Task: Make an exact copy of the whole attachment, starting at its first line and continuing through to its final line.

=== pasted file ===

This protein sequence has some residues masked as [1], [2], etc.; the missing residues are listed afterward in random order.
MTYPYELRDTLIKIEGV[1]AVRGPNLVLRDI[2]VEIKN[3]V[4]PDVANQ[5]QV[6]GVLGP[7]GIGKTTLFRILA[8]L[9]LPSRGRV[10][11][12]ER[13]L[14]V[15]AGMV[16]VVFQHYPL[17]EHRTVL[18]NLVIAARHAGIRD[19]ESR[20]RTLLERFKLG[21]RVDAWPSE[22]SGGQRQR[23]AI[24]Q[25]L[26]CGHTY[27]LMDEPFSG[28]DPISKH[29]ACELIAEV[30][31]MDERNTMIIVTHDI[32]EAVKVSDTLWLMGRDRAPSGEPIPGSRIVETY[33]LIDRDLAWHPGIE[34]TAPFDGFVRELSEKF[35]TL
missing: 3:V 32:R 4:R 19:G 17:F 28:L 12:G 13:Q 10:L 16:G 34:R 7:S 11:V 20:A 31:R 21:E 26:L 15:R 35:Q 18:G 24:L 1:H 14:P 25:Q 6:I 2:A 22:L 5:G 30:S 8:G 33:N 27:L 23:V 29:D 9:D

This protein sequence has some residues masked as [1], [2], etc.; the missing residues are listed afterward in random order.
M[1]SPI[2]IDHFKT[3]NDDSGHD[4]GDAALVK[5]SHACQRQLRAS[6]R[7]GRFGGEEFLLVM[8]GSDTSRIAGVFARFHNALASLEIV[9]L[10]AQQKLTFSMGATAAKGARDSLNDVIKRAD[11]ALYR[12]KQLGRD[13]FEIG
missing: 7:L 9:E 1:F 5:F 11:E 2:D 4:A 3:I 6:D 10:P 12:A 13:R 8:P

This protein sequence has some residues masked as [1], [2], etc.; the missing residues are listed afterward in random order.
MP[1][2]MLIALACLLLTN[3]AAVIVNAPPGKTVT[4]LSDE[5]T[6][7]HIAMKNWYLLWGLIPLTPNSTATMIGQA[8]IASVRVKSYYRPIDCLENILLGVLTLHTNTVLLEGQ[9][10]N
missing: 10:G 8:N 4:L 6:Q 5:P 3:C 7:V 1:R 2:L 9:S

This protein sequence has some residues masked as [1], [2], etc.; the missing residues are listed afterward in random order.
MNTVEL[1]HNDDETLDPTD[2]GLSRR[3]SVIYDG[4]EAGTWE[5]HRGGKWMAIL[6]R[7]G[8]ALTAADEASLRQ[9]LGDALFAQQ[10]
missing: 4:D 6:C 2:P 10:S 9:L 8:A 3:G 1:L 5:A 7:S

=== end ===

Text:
This protein sequence has some residues masked as [1], [2], etc.; the missing residues are listed afterward in random order.
MTYPYELRDTLIKIEGV[1]AVRGPNLVLRDI[2]VEIKN[3]V[4]PDVANQ[5]QV[6]GVLGP[7]GIGKTTLFRILA[8]L[9]LPSRGRV[10][11][12]ER[13]L[14]V[15]AGMV[16]VVFQHYPL[17]EHRTVL[18]NLVIAARHAGIRD[19]ESR[20]RTLLERFKLG[21]RVDAWPSE[22]SGGQRQR[23]AI[24]Q[25]L[26]CGHTY[27]LMDEPFSG[28]DPISKH[29]ACELIAEV[30][31]MDERNTMIIVTHDI[32]EAVKVSDTLWLMGRDRAPSGEPIPGSRIVETY[33]LIDRDLAWHPGIE[34]TAPFDGFVRELSEKF[35]TL
missing: 3:V 32:R 4:R 19:G 17:F 28:L 12:G 13:Q 10:L 16:G 34:R 7:S 11:V 20:A 31:R 21:E 26:L 15:R 35:Q 18:G 24:L 1:H 14:P 25:Q 6:I 2:A 22:L 5:G 30:S 8:G 33:N 27:L 23:V 29:D 9:D

This protein sequence has some residues masked as [1], [2], etc.; the missing residues are listed afterward in random order.
M[1]SPI[2]IDHFKT[3]NDDSGHD[4]GDAALVK[5]SHACQRQLRAS[6]R[7]GRFGGEEFLLVM[8]GSDTSRIAGVFARFHNALASLEIV[9]L[10]AQQKLTFSMGATAAKGARDSLNDVIKRAD[11]ALYR[12]KQLGRD[13]FEIG
missing: 7:L 9:E 1:F 5:F 11:E 2:D 4:A 3:I 6:D 10:P 12:A 13:R 8:P

This protein sequence has some residues masked as [1], [2], etc.; the missing residues are listed afterward in random order.
MP[1][2]MLIALACLLLTN[3]AAVIVNAPPGKTVT[4]LSDE[5]T[6][7]HIAMKNWYLLWGLIPLTPNSTATMIGQA[8]IASVRVKSYYRPIDCLENILLGVLTLHTNTVLLEGQ[9][10]N
missing: 10:G 8:N 4:L 6:Q 5:P 3:C 7:V 1:R 2:L 9:S

This protein sequence has some residues masked as [1], [2], etc.; the missing residues are listed afterward in random order.
MNTVEL[1]HNDDETLDPTD[2]GLSRR[3]SVIYDG[4]EAGTWE[5]HRGGKWMAIL[6]R[7]G[8]ALTAADEASLRQ[9]LGDALFAQQ[10]
missing: 4:D 6:C 2:P 10:S 9:L 8:A 3:G 1:L 5:A 7:S